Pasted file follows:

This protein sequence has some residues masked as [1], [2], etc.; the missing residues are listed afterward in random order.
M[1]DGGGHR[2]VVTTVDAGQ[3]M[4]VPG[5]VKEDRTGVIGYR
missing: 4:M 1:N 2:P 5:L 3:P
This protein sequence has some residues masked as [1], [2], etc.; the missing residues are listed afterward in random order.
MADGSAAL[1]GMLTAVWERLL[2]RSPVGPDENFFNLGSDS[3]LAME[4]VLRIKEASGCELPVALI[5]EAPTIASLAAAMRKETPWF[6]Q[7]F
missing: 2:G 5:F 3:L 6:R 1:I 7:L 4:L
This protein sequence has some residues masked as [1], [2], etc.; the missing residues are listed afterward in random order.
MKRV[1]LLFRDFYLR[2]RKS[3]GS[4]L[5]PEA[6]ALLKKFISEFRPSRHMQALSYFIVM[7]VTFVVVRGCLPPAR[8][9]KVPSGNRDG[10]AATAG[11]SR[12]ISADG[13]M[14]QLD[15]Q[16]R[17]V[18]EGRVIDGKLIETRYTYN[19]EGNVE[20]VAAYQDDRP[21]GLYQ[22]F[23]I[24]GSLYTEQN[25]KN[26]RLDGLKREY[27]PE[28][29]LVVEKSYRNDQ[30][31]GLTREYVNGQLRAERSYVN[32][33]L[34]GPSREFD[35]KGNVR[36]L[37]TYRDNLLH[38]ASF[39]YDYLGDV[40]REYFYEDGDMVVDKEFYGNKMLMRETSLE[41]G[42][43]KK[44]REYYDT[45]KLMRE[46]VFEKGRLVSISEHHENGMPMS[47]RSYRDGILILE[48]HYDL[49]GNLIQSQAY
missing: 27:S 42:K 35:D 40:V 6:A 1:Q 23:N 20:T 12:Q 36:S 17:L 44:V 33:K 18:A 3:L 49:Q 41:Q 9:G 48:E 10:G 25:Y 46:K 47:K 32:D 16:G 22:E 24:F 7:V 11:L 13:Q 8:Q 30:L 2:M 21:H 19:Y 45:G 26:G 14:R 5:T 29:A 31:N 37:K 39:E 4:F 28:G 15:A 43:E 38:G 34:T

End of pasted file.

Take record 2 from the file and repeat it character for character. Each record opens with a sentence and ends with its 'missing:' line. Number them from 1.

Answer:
This protein sequence has some residues masked as [1], [2], etc.; the missing residues are listed afterward in random order.
MADGSAAL[1]GMLTAVWERLL[2]RSPVGPDENFFNLGSDS[3]LAME[4]VLRIKEASGCELPVALI[5]EAPTIASLAAAMRKETPWF[6]Q[7]F
missing: 2:G 5:F 3:L 6:R 1:I 7:L 4:L